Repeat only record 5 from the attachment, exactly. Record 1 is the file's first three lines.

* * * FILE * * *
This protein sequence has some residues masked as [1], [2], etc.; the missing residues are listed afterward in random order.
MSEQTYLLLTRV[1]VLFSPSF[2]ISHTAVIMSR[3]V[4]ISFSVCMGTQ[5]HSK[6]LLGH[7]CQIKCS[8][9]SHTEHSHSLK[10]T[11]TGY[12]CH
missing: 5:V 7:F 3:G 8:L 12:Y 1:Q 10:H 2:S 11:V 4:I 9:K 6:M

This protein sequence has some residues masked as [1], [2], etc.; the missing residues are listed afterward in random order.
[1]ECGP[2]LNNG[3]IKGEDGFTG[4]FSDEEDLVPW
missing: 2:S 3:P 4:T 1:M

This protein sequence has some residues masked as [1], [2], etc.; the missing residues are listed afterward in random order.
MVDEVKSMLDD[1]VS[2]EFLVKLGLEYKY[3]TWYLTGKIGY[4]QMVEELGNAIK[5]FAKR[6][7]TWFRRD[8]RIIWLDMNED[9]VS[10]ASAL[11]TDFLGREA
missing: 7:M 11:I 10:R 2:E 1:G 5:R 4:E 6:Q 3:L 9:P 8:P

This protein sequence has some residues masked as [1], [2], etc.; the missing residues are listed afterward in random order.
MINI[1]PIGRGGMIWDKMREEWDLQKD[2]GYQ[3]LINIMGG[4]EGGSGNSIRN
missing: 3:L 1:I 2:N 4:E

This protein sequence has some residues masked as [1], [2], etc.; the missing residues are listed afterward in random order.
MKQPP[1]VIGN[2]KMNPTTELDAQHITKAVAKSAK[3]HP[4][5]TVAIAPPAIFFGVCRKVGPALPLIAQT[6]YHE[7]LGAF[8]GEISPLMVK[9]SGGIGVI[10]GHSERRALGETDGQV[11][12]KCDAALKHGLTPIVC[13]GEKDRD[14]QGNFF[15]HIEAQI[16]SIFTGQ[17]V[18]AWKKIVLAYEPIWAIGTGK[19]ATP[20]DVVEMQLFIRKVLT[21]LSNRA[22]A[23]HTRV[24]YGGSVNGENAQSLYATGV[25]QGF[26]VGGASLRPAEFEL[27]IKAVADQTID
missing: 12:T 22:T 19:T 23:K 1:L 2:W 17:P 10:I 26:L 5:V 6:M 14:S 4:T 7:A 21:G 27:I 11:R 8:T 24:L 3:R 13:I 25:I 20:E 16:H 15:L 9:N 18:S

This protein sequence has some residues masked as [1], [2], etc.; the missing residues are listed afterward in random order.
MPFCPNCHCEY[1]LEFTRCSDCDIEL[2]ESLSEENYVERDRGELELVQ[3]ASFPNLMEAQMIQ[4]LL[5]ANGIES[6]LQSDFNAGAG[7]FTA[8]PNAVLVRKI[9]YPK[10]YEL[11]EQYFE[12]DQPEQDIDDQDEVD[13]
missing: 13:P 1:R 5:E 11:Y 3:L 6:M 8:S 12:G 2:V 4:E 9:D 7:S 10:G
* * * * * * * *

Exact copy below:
This protein sequence has some residues masked as [1], [2], etc.; the missing residues are listed afterward in random order.
MKQPP[1]VIGN[2]KMNPTTELDAQHITKAVAKSAK[3]HP[4][5]TVAIAPPAIFFGVCRKVGPALPLIAQT[6]YHE[7]LGAF[8]GEISPLMVK[9]SGGIGVI[10]GHSERRALGETDGQV[11][12]KCDAALKHGLTPIVC[13]GEKDRD[14]QGNFF[15]HIEAQI[16]SIFTGQ[17]V[18]AWKKIVLAYEPIWAIGTGK[19]ATP[20]DVVEMQLFIRKVLT[21]LSNRA[22]A[23]HTRV[24]YGGSVNGENAQSLYATGV[25]QGF[26]VGGASLRPAEFEL[27]IKAVADQTID
missing: 12:T 22:T 19:T 23:K 1:L 2:W 17:P 10:I 26:L 5:V 6:M 14:S 4:T 7:A 21:G 27:I 11:R 8:T 24:L 3:R 13:I 25:I 20:E 16:H 15:L 9:N 18:S